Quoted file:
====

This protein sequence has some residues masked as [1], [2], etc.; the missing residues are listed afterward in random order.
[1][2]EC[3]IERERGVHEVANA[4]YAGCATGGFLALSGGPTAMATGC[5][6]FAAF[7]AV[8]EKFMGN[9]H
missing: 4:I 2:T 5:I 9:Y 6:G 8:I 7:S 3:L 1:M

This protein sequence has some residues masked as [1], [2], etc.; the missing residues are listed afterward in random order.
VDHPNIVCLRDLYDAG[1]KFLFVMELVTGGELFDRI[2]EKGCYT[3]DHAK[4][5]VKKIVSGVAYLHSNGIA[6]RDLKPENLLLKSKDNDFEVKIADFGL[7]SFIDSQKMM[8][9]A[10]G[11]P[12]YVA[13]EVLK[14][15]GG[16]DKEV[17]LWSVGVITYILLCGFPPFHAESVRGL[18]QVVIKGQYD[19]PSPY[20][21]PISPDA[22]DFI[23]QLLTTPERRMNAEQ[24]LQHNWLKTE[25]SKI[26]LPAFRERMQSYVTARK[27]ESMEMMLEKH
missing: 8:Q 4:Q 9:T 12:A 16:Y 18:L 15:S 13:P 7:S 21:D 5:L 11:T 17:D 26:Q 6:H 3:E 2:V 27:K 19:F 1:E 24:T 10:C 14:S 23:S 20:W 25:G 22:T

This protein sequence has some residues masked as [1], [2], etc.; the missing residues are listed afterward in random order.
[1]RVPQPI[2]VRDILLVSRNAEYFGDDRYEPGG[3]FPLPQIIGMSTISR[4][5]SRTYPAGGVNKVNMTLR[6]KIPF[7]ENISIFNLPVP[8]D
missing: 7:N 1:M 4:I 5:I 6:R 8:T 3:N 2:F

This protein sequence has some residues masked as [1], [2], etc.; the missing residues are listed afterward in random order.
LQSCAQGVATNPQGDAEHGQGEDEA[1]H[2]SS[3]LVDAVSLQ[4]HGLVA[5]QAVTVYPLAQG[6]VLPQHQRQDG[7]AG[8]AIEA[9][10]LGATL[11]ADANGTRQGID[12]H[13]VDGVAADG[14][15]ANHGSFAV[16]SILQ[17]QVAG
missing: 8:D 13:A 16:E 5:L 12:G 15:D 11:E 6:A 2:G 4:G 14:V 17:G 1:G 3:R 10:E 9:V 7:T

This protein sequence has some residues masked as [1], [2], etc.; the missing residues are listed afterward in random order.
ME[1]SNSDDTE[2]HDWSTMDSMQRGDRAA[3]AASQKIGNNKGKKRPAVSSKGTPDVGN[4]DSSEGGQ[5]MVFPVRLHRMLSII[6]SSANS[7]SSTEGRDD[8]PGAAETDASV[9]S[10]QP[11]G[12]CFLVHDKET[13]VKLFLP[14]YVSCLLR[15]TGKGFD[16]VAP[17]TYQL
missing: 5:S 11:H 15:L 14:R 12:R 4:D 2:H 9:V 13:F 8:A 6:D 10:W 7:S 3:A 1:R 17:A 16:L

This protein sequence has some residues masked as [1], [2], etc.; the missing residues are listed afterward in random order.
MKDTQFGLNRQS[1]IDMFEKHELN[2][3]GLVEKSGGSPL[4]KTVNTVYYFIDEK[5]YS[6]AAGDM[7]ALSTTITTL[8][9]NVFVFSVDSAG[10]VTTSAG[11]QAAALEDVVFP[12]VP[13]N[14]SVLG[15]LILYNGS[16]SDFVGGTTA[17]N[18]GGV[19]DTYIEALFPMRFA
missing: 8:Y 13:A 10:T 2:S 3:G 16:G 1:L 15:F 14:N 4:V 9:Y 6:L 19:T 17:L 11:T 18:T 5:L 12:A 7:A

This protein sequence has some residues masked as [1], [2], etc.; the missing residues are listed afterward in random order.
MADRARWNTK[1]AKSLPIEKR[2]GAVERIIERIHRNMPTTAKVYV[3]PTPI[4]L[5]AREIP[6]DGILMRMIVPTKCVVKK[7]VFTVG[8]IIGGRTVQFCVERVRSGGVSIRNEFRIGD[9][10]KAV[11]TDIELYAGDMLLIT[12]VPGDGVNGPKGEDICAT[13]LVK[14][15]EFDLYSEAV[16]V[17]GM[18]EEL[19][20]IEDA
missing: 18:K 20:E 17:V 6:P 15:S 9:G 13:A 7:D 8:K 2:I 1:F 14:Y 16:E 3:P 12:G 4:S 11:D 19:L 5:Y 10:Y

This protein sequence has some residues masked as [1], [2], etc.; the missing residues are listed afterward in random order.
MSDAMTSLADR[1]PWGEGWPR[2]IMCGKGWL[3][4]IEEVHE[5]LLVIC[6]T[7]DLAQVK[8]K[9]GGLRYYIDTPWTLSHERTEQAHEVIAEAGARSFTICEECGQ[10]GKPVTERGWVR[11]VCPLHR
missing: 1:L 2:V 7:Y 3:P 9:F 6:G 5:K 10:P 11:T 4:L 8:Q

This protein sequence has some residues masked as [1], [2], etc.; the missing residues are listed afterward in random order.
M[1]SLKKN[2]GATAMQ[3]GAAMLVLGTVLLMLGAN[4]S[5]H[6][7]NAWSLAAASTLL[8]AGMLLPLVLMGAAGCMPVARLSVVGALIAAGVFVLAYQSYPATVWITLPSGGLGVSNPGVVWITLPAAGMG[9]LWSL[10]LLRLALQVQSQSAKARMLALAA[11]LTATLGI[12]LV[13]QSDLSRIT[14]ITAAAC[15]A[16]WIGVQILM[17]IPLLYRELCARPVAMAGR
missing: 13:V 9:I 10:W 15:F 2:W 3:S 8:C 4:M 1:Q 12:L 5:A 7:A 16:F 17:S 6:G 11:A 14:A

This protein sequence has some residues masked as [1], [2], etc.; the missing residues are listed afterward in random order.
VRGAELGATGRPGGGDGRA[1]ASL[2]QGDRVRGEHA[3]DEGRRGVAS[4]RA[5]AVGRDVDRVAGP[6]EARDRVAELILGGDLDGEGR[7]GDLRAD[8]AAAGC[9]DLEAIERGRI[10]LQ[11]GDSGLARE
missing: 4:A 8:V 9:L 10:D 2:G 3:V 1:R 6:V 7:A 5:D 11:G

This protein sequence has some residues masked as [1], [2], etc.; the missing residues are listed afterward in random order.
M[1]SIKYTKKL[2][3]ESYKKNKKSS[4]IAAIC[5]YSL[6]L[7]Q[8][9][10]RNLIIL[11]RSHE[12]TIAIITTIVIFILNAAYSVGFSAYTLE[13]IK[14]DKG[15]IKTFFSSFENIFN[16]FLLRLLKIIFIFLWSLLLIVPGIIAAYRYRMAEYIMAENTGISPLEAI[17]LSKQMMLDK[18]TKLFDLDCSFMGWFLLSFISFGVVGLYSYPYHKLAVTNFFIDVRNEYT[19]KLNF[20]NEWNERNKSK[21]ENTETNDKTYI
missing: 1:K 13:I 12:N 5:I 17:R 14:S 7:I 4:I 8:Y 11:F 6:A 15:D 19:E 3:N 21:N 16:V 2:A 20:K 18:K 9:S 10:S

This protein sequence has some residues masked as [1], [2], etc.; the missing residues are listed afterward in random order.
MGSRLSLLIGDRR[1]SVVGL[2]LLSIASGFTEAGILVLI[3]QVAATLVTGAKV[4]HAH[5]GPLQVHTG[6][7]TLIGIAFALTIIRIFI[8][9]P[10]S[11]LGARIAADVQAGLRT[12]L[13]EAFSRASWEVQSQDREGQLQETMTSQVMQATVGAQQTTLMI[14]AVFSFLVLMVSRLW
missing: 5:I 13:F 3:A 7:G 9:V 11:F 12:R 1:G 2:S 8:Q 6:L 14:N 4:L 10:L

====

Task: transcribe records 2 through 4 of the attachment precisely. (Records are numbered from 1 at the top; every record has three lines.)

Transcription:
This protein sequence has some residues masked as [1], [2], etc.; the missing residues are listed afterward in random order.
VDHPNIVCLRDLYDAG[1]KFLFVMELVTGGELFDRI[2]EKGCYT[3]DHAK[4][5]VKKIVSGVAYLHSNGIA[6]RDLKPENLLLKSKDNDFEVKIADFGL[7]SFIDSQKMM[8][9]A[10]G[11]P[12]YVA[13]EVLK[14][15]GG[16]DKEV[17]LWSVGVITYILLCGFPPFHAESVRGL[18]QVVIKGQYD[19]PSPY[20][21]PISPDA[22]DFI[23]QLLTTPERRMNAEQ[24]LQHNWLKTE[25]SKI[26]LPAFRERMQSYVTARK[27]ESMEMMLEKH
missing: 8:Q 4:Q 9:T 12:A 16:Y 18:L 15:S 13:P 7:S 21:D 5:L 11:T 17:D 26:Q 6:H 3:E 2:V 27:K 19:F 1:E 24:T 10:C 14:S 23:S 20:W 25:G 22:T

This protein sequence has some residues masked as [1], [2], etc.; the missing residues are listed afterward in random order.
[1]RVPQPI[2]VRDILLVSRNAEYFGDDRYEPGG[3]FPLPQIIGMSTISR[4][5]SRTYPAGGVNKVNMTLR[6]KIPF[7]ENISIFNLPVP[8]D
missing: 7:N 1:M 4:I 5:I 6:R 8:T 3:N 2:F

This protein sequence has some residues masked as [1], [2], etc.; the missing residues are listed afterward in random order.
LQSCAQGVATNPQGDAEHGQGEDEA[1]H[2]SS[3]LVDAVSLQ[4]HGLVA[5]QAVTVYPLAQG[6]VLPQHQRQDG[7]AG[8]AIEA[9][10]LGATL[11]ADANGTRQGID[12]H[13]VDGVAADG[14][15]ANHGSFAV[16]SILQ[17]QVAG
missing: 8:D 13:A 16:E 5:L 12:G 15:D 11:E 6:A 2:G 4:G 14:V 17:G 1:G 3:R 10:E 9:V 7:T